A professor was beaten after visiting the grave of a discredited leader. Other previously tolerated activities have also become taboo.
An elderly retired professor is beaten black and blue by thugs, under the noses of the police, for stubbornly honoring the memory of an officially disgraced former leader.
A well-known social commentator's website is shut down after posting articles moderately critical of arbitrary detentions.
One of Beijing's biggest dailies has to remove from its website an editorial supporting citizen supervision of government – which government censors found unacceptable.
This pattern of incidents over the past 10 days highlights a new wave of crackdowns that Chinese officials have launched to forestall any hint of unrest, as they brace for a string of politically sensitive anniversaries this year.
Chinese political reformers, who had hoped for a more relaxed atmosphere after the 2008 Olympic Games went well, have been disappointed.
"Things are going backwards," complains Hu Xingdou, the economics professor whose website was closed last month because local Internet censors in the city of Suzhou, near Shanghai, suddenly objected to articles that had been up on the site for more than a year without causing a stir.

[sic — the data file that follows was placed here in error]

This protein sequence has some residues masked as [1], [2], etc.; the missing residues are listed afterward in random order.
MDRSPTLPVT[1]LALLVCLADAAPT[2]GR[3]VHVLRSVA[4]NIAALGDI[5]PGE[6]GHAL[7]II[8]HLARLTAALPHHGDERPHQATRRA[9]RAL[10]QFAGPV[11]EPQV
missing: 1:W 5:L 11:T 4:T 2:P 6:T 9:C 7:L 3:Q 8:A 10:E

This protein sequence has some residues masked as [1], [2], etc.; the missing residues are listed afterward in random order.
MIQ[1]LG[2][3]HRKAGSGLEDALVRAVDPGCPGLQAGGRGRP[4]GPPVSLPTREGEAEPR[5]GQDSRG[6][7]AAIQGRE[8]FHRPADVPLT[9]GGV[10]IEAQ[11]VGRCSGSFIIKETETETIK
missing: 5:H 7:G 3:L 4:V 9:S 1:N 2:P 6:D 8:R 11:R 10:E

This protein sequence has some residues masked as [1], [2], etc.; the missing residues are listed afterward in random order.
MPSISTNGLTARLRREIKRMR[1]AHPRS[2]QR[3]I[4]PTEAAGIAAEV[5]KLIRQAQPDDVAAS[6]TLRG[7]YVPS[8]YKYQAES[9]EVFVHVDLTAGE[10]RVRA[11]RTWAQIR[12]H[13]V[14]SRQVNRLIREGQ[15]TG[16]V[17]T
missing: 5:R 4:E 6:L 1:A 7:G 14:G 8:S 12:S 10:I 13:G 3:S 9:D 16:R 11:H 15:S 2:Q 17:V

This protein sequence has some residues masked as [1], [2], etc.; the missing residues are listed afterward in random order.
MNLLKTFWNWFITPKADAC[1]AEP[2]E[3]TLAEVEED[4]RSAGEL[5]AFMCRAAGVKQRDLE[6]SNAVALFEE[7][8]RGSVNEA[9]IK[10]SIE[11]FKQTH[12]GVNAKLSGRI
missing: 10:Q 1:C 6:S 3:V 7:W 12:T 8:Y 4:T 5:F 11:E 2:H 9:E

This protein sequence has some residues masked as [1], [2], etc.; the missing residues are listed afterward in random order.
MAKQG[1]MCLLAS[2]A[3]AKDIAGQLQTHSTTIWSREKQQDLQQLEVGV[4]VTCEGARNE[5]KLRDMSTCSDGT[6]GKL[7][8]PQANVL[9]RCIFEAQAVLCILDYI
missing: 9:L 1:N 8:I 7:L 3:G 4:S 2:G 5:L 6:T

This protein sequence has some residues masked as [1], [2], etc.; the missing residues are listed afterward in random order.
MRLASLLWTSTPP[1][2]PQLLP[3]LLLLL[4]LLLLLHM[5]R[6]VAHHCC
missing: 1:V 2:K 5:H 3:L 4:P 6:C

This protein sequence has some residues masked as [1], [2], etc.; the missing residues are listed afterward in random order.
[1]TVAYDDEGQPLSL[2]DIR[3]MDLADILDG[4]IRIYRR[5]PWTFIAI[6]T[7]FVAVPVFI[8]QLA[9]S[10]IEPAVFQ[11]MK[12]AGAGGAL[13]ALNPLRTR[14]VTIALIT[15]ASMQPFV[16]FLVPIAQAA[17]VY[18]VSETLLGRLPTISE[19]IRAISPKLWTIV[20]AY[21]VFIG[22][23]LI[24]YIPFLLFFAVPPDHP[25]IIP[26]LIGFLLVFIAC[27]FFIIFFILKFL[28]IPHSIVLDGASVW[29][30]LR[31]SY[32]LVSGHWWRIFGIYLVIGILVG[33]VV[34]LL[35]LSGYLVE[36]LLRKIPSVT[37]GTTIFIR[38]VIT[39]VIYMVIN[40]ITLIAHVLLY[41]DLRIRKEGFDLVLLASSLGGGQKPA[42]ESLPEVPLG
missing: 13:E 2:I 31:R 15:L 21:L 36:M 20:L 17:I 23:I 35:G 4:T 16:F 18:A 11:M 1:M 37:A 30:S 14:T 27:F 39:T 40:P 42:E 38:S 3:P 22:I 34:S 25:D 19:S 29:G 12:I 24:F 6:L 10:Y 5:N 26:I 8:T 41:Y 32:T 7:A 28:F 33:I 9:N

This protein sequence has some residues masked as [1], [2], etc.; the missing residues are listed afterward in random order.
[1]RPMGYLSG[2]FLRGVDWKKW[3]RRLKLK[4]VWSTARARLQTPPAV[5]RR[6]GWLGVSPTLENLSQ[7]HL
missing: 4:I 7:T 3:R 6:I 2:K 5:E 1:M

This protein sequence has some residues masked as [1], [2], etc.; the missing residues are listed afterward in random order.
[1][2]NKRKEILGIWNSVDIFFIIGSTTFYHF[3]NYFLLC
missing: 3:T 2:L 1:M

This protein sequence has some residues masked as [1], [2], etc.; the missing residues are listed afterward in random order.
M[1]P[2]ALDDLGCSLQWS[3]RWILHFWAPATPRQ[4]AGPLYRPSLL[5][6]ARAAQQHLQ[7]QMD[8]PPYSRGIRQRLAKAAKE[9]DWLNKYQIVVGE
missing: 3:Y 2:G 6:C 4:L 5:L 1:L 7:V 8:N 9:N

"I hope that what's been happening is related to 2009, and that we won't continue to slide backwards in the future," he adds.
Tiananmen's 20th anniversary looms
Chinese leaders appear nervous about two key anniversaries this year. On June 4, 1989, Chinese troops fired on protesting students in Tiananmen Square, killing hundreds and crushing prospects for serious political reform in China. On Oct. 1, the government will celebrate the 60th anniversary of the People's Republic of China.
"The government is especially sensitive and alert," says Sun Wenguang, the retired professor who had three ribs broken by thugs on Saturday.